Falling costs for lithium-ion batteries and hydrogen electrolysers have rendered both technologies ready for mass commercialization. The International Energy Agency (IEA) projects the cost of 4-hour battery systems to fall to $220/kWh by 2040, so utility-scale battery deployment could reach nearly 220 GW by 2040.
Large tech players – Amazon, Apple, Facebook, Google and Microsoft – are migrating hyperscale data centres to renewable energy. Some 10% of new solar and wind power projects in the U.S. are now underpinned by corporate Power Purchase Agreements (PPAs) and often backed up by onsite energy storage units.
New technologies to produce green hydrogen will allow for 34% of global emissions to be cut “at manageable cost,” Bloomberg New Energy Finance finds. Excess renewable energy can be turned into hydrogen at $0.8 to $1.6/kg in most parts of the world before 2050, which would make it competitive with gas prices in Brazil, China, India and Germany.
Travel bans, imposed in the United States to contain the coronavirus, have halted commissioning works on energy storage facilities, delayed grid connections and threatens to undermine project economics. Wood Mackenzie expects 31% less behind-the-meter energy storage units will be installed in the U.S. this year.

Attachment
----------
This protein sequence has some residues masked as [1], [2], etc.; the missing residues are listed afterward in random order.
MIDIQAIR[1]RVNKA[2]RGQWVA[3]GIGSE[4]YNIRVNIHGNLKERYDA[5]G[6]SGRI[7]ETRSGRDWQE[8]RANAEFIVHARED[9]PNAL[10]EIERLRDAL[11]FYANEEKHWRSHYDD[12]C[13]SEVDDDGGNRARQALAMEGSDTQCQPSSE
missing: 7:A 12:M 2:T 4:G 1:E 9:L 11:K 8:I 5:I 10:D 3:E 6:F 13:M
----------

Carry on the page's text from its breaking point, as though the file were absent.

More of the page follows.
Shutdowns are lifted in China and South Korea, allowing battery supply chains to ramp back up while rivals in Europe and North America are in lockdown. Electric vehicle sales stayed strong through February, according to Wood Mackenzie, and China’s labour force is returning, expected to be at 70% in March and over 90% in April.
Nearly all of Hawaii’s utility-scale energy storage is installed adjacent to onshore wind turbines or solar photovoltaic (PV) systems. Pairing battery storage with wind and solar helps mitigate some operational challenges of non-dispatchable renewables, as Hawaii aspires to boost its green energy share from 30% at present to 100% by 2045.
Demand from Asia has pushed up shipments of hydrogen fuel cells beyond 1.1 GW and E4tech sees 2020 characterized by "rapid commercialization and infrastructure build out." Fuel cell vehicles and energy storage remain the largest demand drivers, with Japan’s Toyota and South Korea’s Hyundai accounting for two thirds of total shipped capacity.
Pacific Gas & Electric (PG&E) and Tesla have been given regulatory approval to build a 182.5 MW/730 MWh clean energy storage system that could eventually be boosted to 1.1 GWh at Moss Landing, California. Construction of the facility, based on 268 Tesla Megapack lithium-ion batteries, is due for completion by the end of 2020.
Falling technology costs, policy incentives and clean energy targets are poised to propel up energy storage deployment from currently about 4 GW annually to more than 15 GW in 2024, Wood Mackenzie forecasts. Manufacturers, developers and investors are consolidating as they compete for their slice of this burgeoning industry.